Personally I think that Python is great for small simple things, but  
as soon as you start to scale the lack of statically checked  
guarantees starts to bite you. The larger and larger you get the more  
often and more subtle the bites get. Conversely, with a rigorous  
statically checked language, you can start to use the static checking  
in your favor. And, the more you understand the nuances of the type  
system the more and more you can form it to give you even stronger and  
stronger guarantees.

Anecdotally, Haskell (which is perhaps one of the most advanced  
functional programming languages on the planet, particularly in the  
type system department) has regular reports in the mailing list from  
newbies that usually go from "wtf" to "whenever I get the compiler to  
accept my program, it usually just works" in a fairly short time.

The syntax of Scala is an interesting and convoluted beast straddling  
an unusual line between more typical functional programming languages  
(Haskell, O'Caml, etc) and Java, and overall I think it ends up doing  
a fairly good job, though it does have its confusing parts.

The ability to define operators in particular is a very tricky  
subject. I find, along with implicits, that I treat it as a power tool  
that should only be used in cases where it really makes quite alot of  
sense (used extremely frequently, coming from math concepts, etc).  
Luckily, it is fairly easy to find out where operators are coming from  
-- if it looks like an operator, then check to see if it has a :  
(colon), if it does, the thing on the right is where the operator is  
defined, so look in its doc. Otherwise, it's the thing on the left  
that has the operator, so look there.

If neither place has the operator, then unfortunately you've just  
strayed into implicit conversion territory, which is unfortunately  
tricky to track down in many cases. Sometimes in that situation the  
scala REPL will help, because it prints out the types of expressions.

Coming from a background of knowing Java and Haskell (along with  
Python and many other languages, not apropos to this discussion) I  
found the syntax of Scala to initially be inscrutable but I warmed to  
it after a month or two and now I think it's pretty good.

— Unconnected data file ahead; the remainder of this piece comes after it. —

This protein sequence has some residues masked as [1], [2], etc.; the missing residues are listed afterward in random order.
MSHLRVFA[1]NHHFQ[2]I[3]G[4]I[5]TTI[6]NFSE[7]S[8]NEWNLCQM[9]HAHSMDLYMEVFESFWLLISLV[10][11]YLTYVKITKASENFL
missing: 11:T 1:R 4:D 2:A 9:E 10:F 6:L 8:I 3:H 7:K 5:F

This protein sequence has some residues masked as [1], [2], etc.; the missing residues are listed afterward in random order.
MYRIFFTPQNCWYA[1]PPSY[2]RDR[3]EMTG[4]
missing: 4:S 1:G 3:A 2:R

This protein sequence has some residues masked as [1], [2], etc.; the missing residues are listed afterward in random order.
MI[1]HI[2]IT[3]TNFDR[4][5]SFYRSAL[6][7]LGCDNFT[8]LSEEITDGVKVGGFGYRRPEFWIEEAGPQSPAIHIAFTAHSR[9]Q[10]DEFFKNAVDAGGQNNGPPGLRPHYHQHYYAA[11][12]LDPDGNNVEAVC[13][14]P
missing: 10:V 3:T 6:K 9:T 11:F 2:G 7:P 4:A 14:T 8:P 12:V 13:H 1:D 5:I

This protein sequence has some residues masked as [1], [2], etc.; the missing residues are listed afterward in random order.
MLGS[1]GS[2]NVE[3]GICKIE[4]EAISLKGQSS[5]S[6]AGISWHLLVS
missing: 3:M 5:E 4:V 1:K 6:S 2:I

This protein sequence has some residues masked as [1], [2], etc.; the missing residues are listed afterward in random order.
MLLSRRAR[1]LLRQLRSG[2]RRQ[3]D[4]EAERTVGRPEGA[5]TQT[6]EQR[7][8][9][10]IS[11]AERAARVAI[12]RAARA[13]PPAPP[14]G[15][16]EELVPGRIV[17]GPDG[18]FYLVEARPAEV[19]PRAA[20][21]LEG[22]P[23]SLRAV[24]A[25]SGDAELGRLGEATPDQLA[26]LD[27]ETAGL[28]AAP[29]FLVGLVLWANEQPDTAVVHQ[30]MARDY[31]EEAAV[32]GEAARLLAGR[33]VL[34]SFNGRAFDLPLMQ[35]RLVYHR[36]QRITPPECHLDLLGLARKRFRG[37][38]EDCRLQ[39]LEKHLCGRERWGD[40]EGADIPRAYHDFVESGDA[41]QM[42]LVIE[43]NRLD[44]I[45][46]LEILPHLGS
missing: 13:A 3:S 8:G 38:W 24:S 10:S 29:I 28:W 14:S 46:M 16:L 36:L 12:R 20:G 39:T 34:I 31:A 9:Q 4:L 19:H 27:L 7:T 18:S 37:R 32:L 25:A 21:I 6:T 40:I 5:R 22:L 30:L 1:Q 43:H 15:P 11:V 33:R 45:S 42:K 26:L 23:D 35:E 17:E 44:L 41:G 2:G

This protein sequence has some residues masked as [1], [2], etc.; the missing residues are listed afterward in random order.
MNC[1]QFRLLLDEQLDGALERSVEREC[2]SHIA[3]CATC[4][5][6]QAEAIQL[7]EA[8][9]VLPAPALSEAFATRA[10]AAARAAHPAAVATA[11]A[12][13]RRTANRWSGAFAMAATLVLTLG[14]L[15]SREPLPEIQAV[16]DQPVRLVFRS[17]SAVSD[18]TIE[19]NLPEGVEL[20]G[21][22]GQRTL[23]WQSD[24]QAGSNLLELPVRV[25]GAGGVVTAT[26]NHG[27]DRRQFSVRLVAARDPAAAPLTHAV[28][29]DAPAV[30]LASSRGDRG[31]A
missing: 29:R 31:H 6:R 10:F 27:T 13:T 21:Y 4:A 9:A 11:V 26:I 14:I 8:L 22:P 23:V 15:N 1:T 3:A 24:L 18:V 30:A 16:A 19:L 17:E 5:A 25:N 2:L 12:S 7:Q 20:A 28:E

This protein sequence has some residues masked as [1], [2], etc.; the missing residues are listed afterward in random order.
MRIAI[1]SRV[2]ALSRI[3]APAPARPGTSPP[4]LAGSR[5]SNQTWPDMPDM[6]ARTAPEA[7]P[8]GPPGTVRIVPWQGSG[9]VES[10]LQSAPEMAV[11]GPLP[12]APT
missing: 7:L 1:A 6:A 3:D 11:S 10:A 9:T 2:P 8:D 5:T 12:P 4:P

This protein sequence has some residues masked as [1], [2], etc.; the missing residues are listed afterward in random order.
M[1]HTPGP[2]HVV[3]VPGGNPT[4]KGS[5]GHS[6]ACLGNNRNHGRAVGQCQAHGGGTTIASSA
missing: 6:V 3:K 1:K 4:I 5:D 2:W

Regarding () and {} BTW, you can replace a single-argument argument  
list with {}, e.g.

def myFunction(a: String): Unit = println(a)

myFunction("foobar")
myFunction { "foobar" }

The two calls are equivalent. It makes more sense with the latter  
format with multiple argument lists or DSL-like things. I could write  
up an example if you're interested, but it might be somewhat involved  
if you're not familiar with Scala or Lift.

Overall, my suggestion would be to stick with it and ask questions. I  
think it's worth it, and the people here are really helpful.

-Ross

On Oct 22, 2009, at 5:39 PM, jlist9 wrote:

>
> Just want to add to this. web.py is a Python web development framework
> that I like a lot, for its simplicity. In about 10 lines of code you  
> can have
> a complete, albeit simple, web application. No XML whatsoever.
>
> http://webpy.org/
>
> Hope no one is offended by my mentioning a Python web framework on
> Lift list. Just want to say that things can be short and simple as  
> well
> as easy to understand and easy to use.
>
> Of course the dynamic languages have their known issues, which is
> what drives me to Scala and Lift.
>
>> And too few operators leads to a whole lot of words, which leads to  
>> a whole
>> lot of typing, or a whole lot of ctrl-space completions.  It's a  
>> toss up.
>> The wordy way is definitely noob friendly, while the operator way  
>> is more
>> expert friendly.
>> Which do you design a language for?  Let me know when that particular
>> religious war dies down please.
>> As someone who slings code for a living.... the less I type the  
>> happier I
>> am..... YMMV
>
> >


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